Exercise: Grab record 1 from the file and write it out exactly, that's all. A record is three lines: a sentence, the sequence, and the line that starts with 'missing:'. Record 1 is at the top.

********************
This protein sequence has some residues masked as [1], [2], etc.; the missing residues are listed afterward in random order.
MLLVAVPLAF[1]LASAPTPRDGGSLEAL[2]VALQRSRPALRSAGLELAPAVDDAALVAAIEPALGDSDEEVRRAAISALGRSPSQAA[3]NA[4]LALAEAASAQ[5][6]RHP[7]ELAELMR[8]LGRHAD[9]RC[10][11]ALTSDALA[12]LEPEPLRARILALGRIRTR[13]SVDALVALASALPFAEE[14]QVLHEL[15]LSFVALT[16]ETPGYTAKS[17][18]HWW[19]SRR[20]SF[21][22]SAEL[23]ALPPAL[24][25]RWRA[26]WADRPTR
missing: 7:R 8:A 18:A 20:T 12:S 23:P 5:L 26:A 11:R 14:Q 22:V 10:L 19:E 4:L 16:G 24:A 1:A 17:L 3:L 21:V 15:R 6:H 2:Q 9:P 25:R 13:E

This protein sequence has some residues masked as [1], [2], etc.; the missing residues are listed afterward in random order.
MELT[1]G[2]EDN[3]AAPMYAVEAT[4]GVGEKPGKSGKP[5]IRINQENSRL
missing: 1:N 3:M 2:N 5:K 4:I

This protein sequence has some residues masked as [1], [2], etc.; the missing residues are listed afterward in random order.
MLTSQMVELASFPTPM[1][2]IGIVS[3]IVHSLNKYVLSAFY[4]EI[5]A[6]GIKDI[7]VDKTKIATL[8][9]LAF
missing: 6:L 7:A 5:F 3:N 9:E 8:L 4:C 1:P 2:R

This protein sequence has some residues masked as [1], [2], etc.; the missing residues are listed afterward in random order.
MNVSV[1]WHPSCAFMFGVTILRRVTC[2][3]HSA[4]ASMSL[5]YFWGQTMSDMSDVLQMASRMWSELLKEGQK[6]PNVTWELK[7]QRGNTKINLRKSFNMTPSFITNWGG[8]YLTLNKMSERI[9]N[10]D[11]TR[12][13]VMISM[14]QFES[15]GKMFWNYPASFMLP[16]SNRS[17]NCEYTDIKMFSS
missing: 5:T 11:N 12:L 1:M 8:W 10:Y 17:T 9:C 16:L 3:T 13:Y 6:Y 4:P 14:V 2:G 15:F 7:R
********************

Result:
This protein sequence has some residues masked as [1], [2], etc.; the missing residues are listed afterward in random order.
MLLVAVPLAF[1]LASAPTPRDGGSLEAL[2]VALQRSRPALRSAGLELAPAVDDAALVAAIEPALGDSDEEVRRAAISALGRSPSQAA[3]NA[4]LALAEAASAQ[5][6]RHP[7]ELAELMR[8]LGRHAD[9]RC[10][11]ALTSDALA[12]LEPEPLRARILALGRIRTR[13]SVDALVALASALPFAEE[14]QVLHEL[15]LSFVALT[16]ETPGYTAKS[17][18]HWW[19]SRR[20]SF[21][22]SAEL[23]ALPPAL[24][25]RWRA[26]WADRPTR
missing: 7:R 8:A 18:A 20:T 12:S 23:P 5:L 26:A 11:R 14:Q 22:V 10:L 19:E 4:L 16:G 24:A 1:A 17:L 3:L 21:V 15:R 6:H 2:Q 9:P 25:R 13:E